Anyways, I am always looking for more ways to smooth gameplay, with an eye to bringing something similar into SENG, and the Crawl article was good reading.
Got some more outdoor tiles done for 10FF; this time water and bridge tiles. Screenshot:
The water actually flows over the rocks; looks better in-motion than in a screenshot.
Next up, to make the last few outdoor objects for the town level; assorted fences, tree, and rocks.
I'm going to link myself today. Some years ago, I ported the roguelike Omega to Windows. Today, I packaged up the source code (someone finally asked); link here:
Omega is a roguelike game which started a few years after the genre-defining games NetHack and Moria (later Angband). Omega features exploration, with a countryside map, whereas in most roguelikes the path is pretty well defined (down the next set of stairs). In addition, character development in Omega is partly driven through interaction with the world, not just a matter of gaining experience and levels. (I've heard people refer to this as "plot", though that might be a bit of a misnomer). I don't have any direct evidence, but I suspect the design of Omega was influenced by the Ultima games (maybe Ultima III?), merging that with roguelike sensibilities.
From a game design perspective, on the one hand, Omega is very compelling. The exploration aspect is very well done; there are many interesting locations to visit and discover, all with their own unique identities and rewards. The impression you get of influencing the world is wonderful; for instance, all of the guilds have their own Head (the Duke of Rampart, for instance), but if you progress far enough, _you_ become the Head of the guild. Now, if you look pragmatically, not that much changes in the world when you do ascend to that position. For me, at least, these features give the illusion of a deep and fully-realized world that is often lacking in even large commercial games.
In addition I should note that Omega hasn't undergone active development in quite some time, and was never that popular, so it has suffered in comparison to more popular roguelikes. The inventory system is byzantine, and now-standard features like line of sight, or intelligent running, are absent. Monster memory? What do you think notepad is for? So, if you're looking for a great, polished game to play, Omega might not be for you.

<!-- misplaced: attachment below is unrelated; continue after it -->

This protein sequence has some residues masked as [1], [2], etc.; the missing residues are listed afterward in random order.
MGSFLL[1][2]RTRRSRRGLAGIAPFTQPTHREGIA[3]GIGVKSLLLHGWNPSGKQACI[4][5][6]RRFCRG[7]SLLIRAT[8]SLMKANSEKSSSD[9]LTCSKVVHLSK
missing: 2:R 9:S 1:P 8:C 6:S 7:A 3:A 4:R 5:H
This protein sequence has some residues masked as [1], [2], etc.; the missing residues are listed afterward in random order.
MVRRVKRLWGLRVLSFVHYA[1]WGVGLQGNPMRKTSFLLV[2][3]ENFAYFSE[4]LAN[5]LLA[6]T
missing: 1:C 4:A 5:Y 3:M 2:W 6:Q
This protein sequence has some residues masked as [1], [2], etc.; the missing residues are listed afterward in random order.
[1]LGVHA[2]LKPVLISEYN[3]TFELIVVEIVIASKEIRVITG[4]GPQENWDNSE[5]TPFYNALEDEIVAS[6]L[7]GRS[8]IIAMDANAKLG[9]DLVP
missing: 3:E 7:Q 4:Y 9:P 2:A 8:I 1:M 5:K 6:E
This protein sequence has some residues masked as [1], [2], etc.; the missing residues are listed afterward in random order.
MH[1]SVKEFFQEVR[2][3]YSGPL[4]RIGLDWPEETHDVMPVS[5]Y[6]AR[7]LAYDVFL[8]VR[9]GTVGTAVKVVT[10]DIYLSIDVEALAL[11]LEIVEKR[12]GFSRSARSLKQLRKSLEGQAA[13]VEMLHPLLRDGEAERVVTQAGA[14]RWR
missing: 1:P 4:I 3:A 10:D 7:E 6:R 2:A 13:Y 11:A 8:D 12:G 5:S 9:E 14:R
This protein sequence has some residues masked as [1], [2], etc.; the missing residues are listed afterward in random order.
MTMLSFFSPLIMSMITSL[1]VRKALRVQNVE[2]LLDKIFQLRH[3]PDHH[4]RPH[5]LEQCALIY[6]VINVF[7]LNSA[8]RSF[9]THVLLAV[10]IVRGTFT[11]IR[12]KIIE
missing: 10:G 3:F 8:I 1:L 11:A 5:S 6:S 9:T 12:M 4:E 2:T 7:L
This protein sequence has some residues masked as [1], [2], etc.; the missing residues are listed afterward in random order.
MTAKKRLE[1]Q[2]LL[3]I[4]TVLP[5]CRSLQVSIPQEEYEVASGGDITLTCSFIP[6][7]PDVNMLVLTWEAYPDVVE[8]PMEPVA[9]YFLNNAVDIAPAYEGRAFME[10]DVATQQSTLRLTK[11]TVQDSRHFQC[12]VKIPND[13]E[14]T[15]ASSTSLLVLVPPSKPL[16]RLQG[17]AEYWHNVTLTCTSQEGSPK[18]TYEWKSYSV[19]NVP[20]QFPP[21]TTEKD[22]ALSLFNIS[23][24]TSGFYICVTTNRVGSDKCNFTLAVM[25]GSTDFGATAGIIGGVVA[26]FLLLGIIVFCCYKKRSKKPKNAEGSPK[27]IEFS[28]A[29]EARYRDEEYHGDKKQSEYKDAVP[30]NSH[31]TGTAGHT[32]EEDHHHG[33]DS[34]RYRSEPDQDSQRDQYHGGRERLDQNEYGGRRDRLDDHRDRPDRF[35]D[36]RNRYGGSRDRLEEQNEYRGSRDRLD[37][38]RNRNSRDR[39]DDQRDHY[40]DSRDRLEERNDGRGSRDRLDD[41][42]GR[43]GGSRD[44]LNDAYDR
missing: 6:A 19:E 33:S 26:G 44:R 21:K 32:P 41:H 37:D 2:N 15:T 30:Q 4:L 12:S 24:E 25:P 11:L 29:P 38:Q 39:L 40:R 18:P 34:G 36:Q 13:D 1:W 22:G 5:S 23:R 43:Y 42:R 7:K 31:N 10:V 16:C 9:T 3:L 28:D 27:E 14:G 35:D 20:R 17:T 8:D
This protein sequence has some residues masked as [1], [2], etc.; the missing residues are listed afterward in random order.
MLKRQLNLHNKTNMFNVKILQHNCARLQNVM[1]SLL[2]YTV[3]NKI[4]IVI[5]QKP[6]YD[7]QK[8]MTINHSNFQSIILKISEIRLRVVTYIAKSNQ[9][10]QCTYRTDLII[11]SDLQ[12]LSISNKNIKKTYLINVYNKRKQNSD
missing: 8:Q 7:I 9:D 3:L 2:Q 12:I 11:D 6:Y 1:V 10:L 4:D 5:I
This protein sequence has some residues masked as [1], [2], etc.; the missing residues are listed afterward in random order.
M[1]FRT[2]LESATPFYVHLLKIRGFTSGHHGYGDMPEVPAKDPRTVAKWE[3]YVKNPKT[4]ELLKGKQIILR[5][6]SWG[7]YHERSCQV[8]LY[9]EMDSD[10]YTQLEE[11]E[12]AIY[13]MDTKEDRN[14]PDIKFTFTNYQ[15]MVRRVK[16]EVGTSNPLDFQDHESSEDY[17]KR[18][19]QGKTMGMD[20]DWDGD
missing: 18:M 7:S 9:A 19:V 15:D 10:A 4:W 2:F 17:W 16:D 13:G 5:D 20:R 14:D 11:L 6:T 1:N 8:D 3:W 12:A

Ultimately, I would categorize Omega as a fascinating failure. The design of exploration, both of the world and the game system, is really interesting. Unfortunately, paired with the permanent-death style of roguelikes, makes for a frustrating playing experience; you hear people complain about insta-deaths in Omega, and for a good reason. There are (almost) always good ways to avoid the insta-deaths, but unfortunately the way to avoid them requires many hours of play, many deaths (even of high-level characters), and deciphering cryptic hints. (Or heavy reference to the spoilers, which, to be honest, is probably a necessity to play). As an example, being put to sleep by a monster is almost always fatal. However, there is an easy way to become permanently immune to sleep; eat a szechuan pepper. Good luck figuring this out without spoilers!
I would contrast this with the exploration-heavy game Ultima IV, which in a lot of ways has a less compelling exploration mechanic; there are many interesting locations, but the aspect of affecting the world is much less in U4 than in Omega. However, the insta-death problem is absent in U4, and even if you die the game very forgivingly brings you back to life with only minor penalties. As such, Ultima IV is a much more satisfying experience for all but the most challenge-driven players.
Some really good links lately.
First, only vaguely related to RPGs or game design, but I found this article fascinating:
It's nominally a book review by GOAT chess-master Garry Kasparov on a book about chess. But really, it's an essay containing Kasparov's thoughts on chess, computers, and artificial intelligence.
Next, John Harris continues his essay on skills in the roguelike game Dungeon Crawl Stone Soup:
I find this interesting as a discussion of skills in RPGs, moreso than for the specific information about Crawl. I've linked to this series in the past, and I fontinue to enjoy reading through it.
Last, Rampant Coyote starts a new series:
He explores a how-to article on writing pulp fiction (you know, like Conan and the like), and how that relates to writing computer RPGs. A good series of articles chock full of advice and insights.
Whew, it's been hard to find much time to work on 10FF lately. Well, I did manage to make some new outdoor tiles. Here's a screenshot:
Next up, some river tiles (with moving water!), then some "furnishings" for the outdoors; fences and a couple of types of trees.
Man, not much progress on 10FF; hard to find the time between work and other things. But, here are some links I found interesting:
Here's a good link from Danie Conradie "Using Game Engine Art Tools to Improve Run-Time Streaming in Online Worlds":